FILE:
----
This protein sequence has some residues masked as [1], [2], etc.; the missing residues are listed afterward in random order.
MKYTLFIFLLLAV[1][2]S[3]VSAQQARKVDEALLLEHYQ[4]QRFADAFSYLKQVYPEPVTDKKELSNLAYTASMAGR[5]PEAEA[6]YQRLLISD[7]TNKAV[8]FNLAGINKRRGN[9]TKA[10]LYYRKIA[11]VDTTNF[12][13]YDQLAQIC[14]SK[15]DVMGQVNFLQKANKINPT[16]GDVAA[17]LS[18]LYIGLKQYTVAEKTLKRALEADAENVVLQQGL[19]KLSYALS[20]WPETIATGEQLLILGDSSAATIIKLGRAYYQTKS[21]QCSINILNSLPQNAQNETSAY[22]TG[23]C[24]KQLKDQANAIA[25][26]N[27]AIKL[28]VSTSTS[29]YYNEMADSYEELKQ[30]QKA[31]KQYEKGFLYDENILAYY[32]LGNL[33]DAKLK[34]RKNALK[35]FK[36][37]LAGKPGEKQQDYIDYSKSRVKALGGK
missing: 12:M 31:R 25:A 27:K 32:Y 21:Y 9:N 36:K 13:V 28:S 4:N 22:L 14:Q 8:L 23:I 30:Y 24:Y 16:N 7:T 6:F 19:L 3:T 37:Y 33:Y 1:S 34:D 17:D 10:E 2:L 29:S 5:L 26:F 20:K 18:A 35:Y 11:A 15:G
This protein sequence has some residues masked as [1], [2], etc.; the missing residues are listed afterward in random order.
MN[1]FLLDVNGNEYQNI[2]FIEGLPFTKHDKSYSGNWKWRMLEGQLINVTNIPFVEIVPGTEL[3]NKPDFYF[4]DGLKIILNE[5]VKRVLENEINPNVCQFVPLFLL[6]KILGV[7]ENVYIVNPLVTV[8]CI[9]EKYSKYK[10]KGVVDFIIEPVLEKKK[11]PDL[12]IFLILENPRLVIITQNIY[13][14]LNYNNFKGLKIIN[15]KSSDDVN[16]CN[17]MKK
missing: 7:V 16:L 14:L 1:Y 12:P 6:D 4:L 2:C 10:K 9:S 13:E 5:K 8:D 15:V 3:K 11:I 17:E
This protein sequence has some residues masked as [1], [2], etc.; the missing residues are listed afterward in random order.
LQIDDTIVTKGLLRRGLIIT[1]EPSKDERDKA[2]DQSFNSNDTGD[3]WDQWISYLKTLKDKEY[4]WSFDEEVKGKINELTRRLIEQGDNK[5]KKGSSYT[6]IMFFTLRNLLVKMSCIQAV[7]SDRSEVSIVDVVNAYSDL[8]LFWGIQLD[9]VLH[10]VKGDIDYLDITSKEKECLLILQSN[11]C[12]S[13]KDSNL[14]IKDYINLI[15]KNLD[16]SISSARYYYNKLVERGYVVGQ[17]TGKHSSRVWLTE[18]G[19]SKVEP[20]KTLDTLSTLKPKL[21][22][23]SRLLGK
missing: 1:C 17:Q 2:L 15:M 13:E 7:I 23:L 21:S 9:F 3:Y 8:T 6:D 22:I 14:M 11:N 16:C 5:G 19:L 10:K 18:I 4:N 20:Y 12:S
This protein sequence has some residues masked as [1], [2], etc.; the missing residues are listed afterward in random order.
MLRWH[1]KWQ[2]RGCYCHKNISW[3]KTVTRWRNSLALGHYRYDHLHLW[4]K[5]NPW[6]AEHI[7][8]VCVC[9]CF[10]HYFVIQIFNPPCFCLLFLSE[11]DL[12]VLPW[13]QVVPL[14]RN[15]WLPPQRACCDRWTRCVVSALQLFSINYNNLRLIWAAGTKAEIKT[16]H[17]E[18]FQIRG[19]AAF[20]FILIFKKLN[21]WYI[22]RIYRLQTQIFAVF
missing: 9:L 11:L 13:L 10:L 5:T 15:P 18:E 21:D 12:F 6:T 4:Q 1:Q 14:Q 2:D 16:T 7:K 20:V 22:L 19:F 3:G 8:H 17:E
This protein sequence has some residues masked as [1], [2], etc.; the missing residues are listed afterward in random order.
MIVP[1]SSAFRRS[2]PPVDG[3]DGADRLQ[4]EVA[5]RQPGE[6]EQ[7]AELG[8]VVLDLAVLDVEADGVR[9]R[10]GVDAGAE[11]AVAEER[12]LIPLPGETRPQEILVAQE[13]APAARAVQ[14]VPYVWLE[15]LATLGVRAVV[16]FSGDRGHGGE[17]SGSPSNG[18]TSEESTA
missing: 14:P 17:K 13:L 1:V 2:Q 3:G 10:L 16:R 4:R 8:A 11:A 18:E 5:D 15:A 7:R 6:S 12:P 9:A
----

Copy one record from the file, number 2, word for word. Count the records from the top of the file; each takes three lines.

This protein sequence has some residues masked as [1], [2], etc.; the missing residues are listed afterward in random order.
MN[1]FLLDVNGNEYQNI[2]FIEGLPFTKHDKSYSGNWKWRMLEGQLINVTNIPFVEIVPGTEL[3]NKPDFYF[4]DGLKIILNE[5]VKRVLENEINPNVCQFVPLFLL[6]KILGV[7]ENVYIVNPLVTV[8]CI[9]EKYSKYK[10]KGVVDFIIEPVLEKKK[11]PDL[12]IFLILENPRLVIITQNIY[13][14]LNYNNFKGLKIIN[15]KSSDDVN[16]CN[17]MKK
missing: 7:V 16:L 14:L 1:Y 12:P 6:D 4:L 2:C 10:K 9:S 13:E 5:K 8:D 15:V 3:K 11:I 17:E